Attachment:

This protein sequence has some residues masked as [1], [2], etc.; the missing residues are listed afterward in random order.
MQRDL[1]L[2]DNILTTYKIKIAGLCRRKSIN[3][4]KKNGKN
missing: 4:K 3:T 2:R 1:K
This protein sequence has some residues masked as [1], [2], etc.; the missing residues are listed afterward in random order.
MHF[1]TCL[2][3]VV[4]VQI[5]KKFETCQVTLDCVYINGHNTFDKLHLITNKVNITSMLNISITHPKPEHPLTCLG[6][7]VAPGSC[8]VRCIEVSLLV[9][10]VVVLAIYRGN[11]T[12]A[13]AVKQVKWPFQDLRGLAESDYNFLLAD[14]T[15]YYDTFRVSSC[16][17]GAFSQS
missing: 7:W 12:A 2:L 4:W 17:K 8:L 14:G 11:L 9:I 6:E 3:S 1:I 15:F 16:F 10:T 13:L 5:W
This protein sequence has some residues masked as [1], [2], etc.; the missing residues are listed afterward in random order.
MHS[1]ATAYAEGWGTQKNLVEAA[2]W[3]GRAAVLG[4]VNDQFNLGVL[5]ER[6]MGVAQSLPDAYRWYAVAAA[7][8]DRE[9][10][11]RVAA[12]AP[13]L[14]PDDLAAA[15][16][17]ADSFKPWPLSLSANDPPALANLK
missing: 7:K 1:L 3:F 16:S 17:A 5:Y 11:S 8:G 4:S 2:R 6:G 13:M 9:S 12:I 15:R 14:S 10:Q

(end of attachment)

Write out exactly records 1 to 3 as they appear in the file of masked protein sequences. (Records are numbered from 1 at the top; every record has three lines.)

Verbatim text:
This protein sequence has some residues masked as [1], [2], etc.; the missing residues are listed afterward in random order.
MQRDL[1]L[2]DNILTTYKIKIAGLCRRKSIN[3][4]KKNGKN
missing: 4:K 3:T 2:R 1:K
This protein sequence has some residues masked as [1], [2], etc.; the missing residues are listed afterward in random order.
MHF[1]TCL[2][3]VV[4]VQI[5]KKFETCQVTLDCVYINGHNTFDKLHLITNKVNITSMLNISITHPKPEHPLTCLG[6][7]VAPGSC[8]VRCIEVSLLV[9][10]VVVLAIYRGN[11]T[12]A[13]AVKQVKWPFQDLRGLAESDYNFLLAD[14]T[15]YYDTFRVSSC[16][17]GAFSQS
missing: 7:W 12:A 2:L 4:W 17:K 8:L 14:G 11:L 9:I 6:E 3:S 1:I 15:F 16:F 10:T 13:L 5:W
This protein sequence has some residues masked as [1], [2], etc.; the missing residues are listed afterward in random order.
MHS[1]ATAYAEGWGTQKNLVEAA[2]W[3]GRAAVLG[4]VNDQFNLGVL[5]ER[6]MGVAQSLPDAYRWYAVAAA[7][8]DRE[9][10][11]RVAA[12]AP[13]L[14]PDDLAAA[15][16][17]ADSFKPWPLSLSANDPPALANLK
missing: 7:K 1:L 3:F 16:S 17:A 5:Y 11:S 8:G 4:S 2:R 6:G 13:M 9:S 12:I 15:R 14:S 10:Q